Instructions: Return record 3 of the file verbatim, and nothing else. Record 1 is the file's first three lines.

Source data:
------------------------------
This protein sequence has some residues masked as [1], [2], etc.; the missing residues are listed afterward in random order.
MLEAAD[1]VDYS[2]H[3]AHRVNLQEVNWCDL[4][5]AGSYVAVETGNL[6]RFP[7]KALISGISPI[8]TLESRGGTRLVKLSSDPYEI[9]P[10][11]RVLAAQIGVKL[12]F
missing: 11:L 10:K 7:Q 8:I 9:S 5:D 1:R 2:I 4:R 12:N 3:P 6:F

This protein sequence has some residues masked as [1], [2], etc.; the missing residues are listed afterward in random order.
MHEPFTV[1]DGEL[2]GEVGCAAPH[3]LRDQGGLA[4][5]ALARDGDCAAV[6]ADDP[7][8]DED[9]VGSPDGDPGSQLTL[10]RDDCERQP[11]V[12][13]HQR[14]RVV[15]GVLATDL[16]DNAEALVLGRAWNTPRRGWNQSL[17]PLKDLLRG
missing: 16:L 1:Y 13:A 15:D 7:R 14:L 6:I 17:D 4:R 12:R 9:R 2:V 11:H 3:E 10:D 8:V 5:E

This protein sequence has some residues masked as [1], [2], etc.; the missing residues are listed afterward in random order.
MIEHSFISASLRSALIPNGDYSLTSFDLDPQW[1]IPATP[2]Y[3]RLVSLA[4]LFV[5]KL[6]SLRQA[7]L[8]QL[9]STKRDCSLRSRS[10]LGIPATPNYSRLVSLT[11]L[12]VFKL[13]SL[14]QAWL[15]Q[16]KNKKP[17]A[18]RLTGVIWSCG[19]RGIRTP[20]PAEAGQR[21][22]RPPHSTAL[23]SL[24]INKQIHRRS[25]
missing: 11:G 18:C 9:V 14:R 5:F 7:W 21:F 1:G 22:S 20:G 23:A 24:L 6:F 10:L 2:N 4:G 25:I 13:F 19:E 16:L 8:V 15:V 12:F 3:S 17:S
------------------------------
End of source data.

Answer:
This protein sequence has some residues masked as [1], [2], etc.; the missing residues are listed afterward in random order.
MIEHSFISASLRSALIPNGDYSLTSFDLDPQW[1]IPATP[2]Y[3]RLVSLA[4]LFV[5]KL[6]SLRQA[7]L[8]QL[9]STKRDCSLRSRS[10]LGIPATPNYSRLVSLT[11]L[12]VFKL[13]SL[14]QAWL[15]Q[16]KNKKP[17]A[18]RLTGVIWSCG[19]RGIRTP[20]PAEAGQR[21][22]RPPHSTAL[23]SL[24]INKQIHRRS[25]
missing: 11:G 18:C 9:V 14:R 5:F 7:W 21:F 1:G 22:S 20:G 23:A 24:L 6:F 10:L 2:N 4:G 25:I 13:F 19:E 16:L 8:V 15:V 12:F 3:S 17:S